Fulbright was a wonderful, wonderful year. I’d never been to Europe before, my wife had never been either. It was all an eye opener for everything, for meeting people, and the Irish are the most generous and welcoming people, and learning a new language, to learn a little Irish, Irish Gaelic, for making friends and for being somewhere else.

Roger Rosenblatt

On May 14, 2021, the Fulbright Program hosted a virtual event celebrating the life and career of Roger Rosenblatt, a 1965 Fulbright U.S. Student to Ireland and a writer, professor, Emmy Award winner, and Peabody Award winner. The discussion was moderated by Daniel Peña, a 2014 Fulbright U.S. Student to Mexico, assistant professor in the Department of English at the University of Houston – Downtown, and author of Bang: A Novel. 

Peña led a conversation that touched on the art of writing, advice for aspiring writers, and the impact of  the Fulbright experience on Rosenblatt’s life and career. The event concluded with a reading from Rosenblatt’s award-winning new book, Cold Moon: On Life, Love, and Responsibility, where the author reflected on the main message of the book: “We are all responsible for one another, and we are all the same.”



Daniel Peña– 1965 Fulbright U.S. Student to Mexico 

Daniel Peña is a Pushcart Prize-winning writer and Assistant Professor in the Department of English at the University of Houston-Downtown.  Formerly, he was based out of the Universidad Nacional Autónoma de México (UNAM) in Mexico City where he served as a Fulbright-Garcia Robles Scholar. A graduate of Cornell University and a former Picador Guest Professor in Leipzig, Germany, his writing has appeared in PloughsharesThe Rumpus, the Kenyon Review, NBC News, and Arcturus, among  other venues. He is currently a regular contributor to the Guardian and the Ploughshares blog. His novel, Bang, is out now from Arte Publico Press.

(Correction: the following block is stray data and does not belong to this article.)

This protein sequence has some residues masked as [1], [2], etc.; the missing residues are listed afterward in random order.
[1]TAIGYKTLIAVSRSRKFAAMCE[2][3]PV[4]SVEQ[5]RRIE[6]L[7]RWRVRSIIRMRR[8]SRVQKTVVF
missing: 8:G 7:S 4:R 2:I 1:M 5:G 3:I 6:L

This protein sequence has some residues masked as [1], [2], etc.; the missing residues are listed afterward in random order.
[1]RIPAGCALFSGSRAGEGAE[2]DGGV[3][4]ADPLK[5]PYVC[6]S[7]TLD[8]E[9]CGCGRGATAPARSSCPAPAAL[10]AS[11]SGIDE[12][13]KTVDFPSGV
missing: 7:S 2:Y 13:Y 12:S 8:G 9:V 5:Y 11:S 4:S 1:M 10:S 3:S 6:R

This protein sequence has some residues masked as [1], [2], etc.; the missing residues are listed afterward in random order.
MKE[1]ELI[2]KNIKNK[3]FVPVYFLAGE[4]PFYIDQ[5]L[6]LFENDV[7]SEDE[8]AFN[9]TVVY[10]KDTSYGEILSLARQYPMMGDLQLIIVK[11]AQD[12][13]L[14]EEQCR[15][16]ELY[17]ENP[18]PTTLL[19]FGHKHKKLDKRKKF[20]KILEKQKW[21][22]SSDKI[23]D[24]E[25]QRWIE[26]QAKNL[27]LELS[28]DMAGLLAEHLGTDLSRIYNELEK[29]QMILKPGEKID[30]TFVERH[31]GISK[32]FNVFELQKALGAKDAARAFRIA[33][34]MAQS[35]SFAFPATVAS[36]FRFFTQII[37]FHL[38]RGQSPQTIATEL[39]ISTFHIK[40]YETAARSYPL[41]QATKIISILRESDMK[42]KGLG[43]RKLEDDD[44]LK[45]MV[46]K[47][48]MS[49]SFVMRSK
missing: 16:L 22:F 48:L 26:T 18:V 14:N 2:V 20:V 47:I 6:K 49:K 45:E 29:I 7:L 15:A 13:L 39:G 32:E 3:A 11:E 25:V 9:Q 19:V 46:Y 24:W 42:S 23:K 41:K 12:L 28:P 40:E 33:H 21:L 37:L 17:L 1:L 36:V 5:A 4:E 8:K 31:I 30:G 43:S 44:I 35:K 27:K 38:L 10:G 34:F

Roger Rosenblatt– 1965 Fulbright U.S. Student to Ireland 

Roger Rosenblatt, whose prolific work has been published in 14 languages, is the author of five New YorkTimes Notable Books of the Year, and three Times bestsellers, including the memoirs KayakMorning, TheBoyDetective, and MakingToast, originally an essay in the NewYorker. TheStoryI  Am, a collection on writing and the writing life was published in April of 2020 and ColdMoon: OnLife, Love, andResponsibilitywas published in October 2020. He has written seven off-Broadway plays, notably the one-person FreeSpeechin America, that he performed at the American Place Theater, named one of The New York Times’s “Ten Best Plays of 1991.” In 2019, The Bay Street Theater in Sag Harbor produced Lives in the Basement, Does Nothing, his one-person musical about the writing life, for which he played jazz piano.  

The Distinguished Professor of English and Writing at Stony Brook, Rosenblatt formerly held the Briggs-Copeland appointment in creative writing at Harvard, where he earned his Ph.D. Among his honors are two George Polk Awards; the Peabody, and the Emmy, for his essays in Time magazine and on PBS; a Fulbright to Ireland, where he played on the Irish International Basketball Team; seven honorary doctorates; the Kenyon Review Award for Lifetime Literary Achievement; and the President’s Medal from the Chautauqua Institution for his body of work.  

U.S. Embassy Tbilisi is proud to support the Fulbright Program throughout the varied regions of Georgia as part of our commitment to open, innovative, and thriving Georgia. Education helps foster a more inclusive society, as we broaden our horizons to understand that we are part of a larger, interdependent whole.

On June 3, 2021, the U.S. Embassy Tbilisi celebrated the illustrious international company of the Fulbright Program alumni and the 75th anniversary of the program. We are proud to celebrate the contributions made by the Fulbright Program over the years to Georgia’s journey toward becoming an ever more open, thriving society. The Fulbright Program is a compelling model of public-private partnership supporting Georgia’s development in cooperation with the Government of Georgia through International Education Center (IEC), Bank of Georgia and Georgia Capital through Tree of Life Foundation.